- Visit the Doctor Even though panic attacks are rarely caused by any type of health issue, visiting a doctor is an important part of getting the reassurance you need to move forward with your panic attack treatments. When health problems are ruled out, you'll have an easier time maintaining that your panic attacks are the problem. But be warned: Rarely does hearing from a doctor cure that little voice in the back of your mind that worries about your health. So don't think visiting a doctor will stop you from being concerned.
- Start Talking About It There is a tendency to feel embarrassed about your panic attacks and try to fight them. When you're out in public - or even sitting there alone - and you start to feel like something is wrong, the tendency is to try to push it away and fix it yourself. But those with anxiety struggle within being too much "in their own head." You need to get out of your own thoughts as much as possible. So be okay talking to those around you about it, or calling someone you trust and letting them know how you're feeling.
- Exercise Exercise can actually cause panic attacks in some people because of the way they interpret heart rate and fatigue. But exercise is also a powerful anxiety reduction tool, one that mimics the mental health benefits of several anxiety medications. Talk to your doctor about exercising more, because it is an important addition to any anxiety reduction plan.
- Healthy Lifestyles Maintaining a healthy lifestyle is also a crucial part of overcoming your anxiety. Diet plays a big role, and you need to make sure you're getting enough vitamins since vitamin deficiencies can cause some discomforts that may trigger panic attacks. But sleep is perhaps most important. Sleep debt causes a host of problems that tend to trigger panic attacks, like headaches, weak muscles, and trouble focusing. Healthy living really is an important part of overcoming panic.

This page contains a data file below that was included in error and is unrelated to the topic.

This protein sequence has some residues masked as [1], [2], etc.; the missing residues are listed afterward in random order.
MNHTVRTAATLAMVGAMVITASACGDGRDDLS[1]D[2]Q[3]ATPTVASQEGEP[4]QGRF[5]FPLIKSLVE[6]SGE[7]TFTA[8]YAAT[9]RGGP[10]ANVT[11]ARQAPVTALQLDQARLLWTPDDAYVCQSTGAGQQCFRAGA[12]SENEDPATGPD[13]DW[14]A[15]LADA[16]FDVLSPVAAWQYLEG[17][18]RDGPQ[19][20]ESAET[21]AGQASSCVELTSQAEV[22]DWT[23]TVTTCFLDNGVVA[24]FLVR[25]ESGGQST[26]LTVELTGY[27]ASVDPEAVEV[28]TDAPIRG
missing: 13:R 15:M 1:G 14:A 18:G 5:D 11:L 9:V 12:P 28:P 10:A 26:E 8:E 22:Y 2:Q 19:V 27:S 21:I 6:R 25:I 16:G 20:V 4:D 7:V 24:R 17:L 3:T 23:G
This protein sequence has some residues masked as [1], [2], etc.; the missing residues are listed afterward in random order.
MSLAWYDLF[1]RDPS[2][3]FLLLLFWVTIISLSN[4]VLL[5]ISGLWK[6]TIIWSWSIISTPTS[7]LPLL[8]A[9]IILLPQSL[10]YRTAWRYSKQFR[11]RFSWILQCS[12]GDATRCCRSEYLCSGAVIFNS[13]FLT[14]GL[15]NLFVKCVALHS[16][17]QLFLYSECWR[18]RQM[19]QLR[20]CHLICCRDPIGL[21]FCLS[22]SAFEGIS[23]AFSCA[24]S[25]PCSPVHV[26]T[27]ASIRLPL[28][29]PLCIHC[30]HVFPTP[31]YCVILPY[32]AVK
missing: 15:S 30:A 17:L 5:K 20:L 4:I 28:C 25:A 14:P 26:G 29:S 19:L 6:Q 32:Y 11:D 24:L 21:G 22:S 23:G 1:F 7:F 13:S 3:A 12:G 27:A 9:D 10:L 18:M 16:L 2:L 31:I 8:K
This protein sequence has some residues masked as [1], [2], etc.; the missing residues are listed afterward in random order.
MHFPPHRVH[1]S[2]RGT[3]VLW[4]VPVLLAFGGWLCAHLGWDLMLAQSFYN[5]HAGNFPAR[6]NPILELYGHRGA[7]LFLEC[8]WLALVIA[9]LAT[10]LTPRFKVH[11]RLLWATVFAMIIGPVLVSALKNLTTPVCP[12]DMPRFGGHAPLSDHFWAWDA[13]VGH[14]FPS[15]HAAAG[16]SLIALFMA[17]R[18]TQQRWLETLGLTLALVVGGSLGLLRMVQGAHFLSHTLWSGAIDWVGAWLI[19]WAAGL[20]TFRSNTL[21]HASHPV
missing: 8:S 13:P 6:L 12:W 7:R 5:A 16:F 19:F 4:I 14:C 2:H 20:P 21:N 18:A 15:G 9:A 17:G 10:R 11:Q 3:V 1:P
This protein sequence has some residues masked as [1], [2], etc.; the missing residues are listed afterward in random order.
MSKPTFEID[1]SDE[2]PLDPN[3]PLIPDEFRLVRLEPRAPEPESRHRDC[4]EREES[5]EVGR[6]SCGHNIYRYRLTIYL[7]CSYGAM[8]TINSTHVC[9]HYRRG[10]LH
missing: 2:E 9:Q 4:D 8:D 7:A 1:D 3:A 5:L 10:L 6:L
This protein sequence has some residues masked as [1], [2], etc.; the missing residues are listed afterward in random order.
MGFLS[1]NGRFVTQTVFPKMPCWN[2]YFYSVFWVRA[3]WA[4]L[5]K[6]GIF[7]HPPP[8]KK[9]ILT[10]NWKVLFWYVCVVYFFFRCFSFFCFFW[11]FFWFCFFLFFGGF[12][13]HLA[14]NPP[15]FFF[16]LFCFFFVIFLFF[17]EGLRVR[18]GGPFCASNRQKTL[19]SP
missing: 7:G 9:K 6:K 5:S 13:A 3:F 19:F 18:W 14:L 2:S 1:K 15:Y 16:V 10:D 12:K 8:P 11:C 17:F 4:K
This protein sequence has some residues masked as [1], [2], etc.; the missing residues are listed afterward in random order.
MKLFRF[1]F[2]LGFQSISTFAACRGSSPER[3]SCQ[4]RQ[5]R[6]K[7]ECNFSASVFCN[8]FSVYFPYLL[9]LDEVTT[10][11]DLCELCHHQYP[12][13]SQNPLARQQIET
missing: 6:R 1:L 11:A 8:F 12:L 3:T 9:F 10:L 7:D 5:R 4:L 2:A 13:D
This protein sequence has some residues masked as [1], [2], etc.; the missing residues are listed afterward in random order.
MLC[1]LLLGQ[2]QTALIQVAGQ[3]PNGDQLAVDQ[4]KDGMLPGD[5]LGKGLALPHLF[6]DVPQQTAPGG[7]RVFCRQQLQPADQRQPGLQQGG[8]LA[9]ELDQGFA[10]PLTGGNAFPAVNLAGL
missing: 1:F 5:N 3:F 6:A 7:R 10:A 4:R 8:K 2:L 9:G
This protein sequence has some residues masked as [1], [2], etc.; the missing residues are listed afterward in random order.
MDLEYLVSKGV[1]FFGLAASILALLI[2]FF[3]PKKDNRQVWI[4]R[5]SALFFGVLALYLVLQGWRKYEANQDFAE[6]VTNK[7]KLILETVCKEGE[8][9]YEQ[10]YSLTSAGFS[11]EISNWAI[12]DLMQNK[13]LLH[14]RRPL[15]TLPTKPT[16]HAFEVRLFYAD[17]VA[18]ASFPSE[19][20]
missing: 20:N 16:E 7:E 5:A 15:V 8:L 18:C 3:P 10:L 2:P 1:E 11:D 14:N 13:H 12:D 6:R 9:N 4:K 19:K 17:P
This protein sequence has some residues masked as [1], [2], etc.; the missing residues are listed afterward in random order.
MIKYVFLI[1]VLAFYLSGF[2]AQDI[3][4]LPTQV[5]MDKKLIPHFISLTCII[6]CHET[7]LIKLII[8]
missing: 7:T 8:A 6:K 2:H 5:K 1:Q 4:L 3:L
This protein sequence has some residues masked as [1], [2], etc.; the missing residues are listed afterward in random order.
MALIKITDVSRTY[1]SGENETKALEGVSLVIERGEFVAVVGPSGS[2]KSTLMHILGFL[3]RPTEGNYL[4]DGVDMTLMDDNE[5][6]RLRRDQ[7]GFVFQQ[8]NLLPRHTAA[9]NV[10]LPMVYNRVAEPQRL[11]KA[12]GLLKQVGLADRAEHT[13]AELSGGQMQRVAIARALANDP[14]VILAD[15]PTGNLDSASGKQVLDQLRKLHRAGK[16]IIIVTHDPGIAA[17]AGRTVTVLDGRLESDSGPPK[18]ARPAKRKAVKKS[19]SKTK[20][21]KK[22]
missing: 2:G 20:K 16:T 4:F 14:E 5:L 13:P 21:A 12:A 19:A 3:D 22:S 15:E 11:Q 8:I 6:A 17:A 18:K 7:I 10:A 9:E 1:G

- Adapt to Triggers You can also try something known as desensitization. While this is best done in the presence of a therapist or trained expert, desensitization is the act of getting used to your triggers until they no longer cause anxiety. For example, if you find that dizziness tends to trigger your attacks, you can try to get used to dizziness on purpose by spinning around in a chair or circle. You can hyperventilate on purpose, you can get your heartbeat up by running in place - there are many different strategies you can use to get used to each physical trigger of your panic attacks so they cause less fear when they occur.
- Let Yourself Have the Attack One of the toughest things you can do is also one of the most important. You need to be okay with having panic attacks. That means if you find that you get panic attacks when you go to the mall, for example, then you have to still go to the mall when you need to without avoiding it just because you get panic attacks there. Be okay with the idea that a panic attack will happen. When/if it does, wait it out, and then immediately go on with your day.
Learning to prevent panic attacks is something that takes time and commitment. You need to make sure that you're committed to it, and never hoping that it will go away.
Take my free 7 minute anxiety test now to learn more about how to cure your panic attacks and prevent them from occurring. I've used this test to help countless people learn more about their anxiety and panic and what it takes to prevent it.
Clark, David M., Paul M. Salkovskis, and A. J. Chalkley. Respiratory control as a treatment for panic attacks. Journal of Behavior Therapy and Experimental Psychiatry 16.1 (1985): 23-30.
Broocks, Andreas, et al. Comparison of aerobic exercise, clomipramine, and placebo in the treatment of panic disorder. American Journal of Psychiatry 155.5 (1998): 603-609.
Author: Micah Abraham, BSc Psychology, last updated Sep 28, 2017.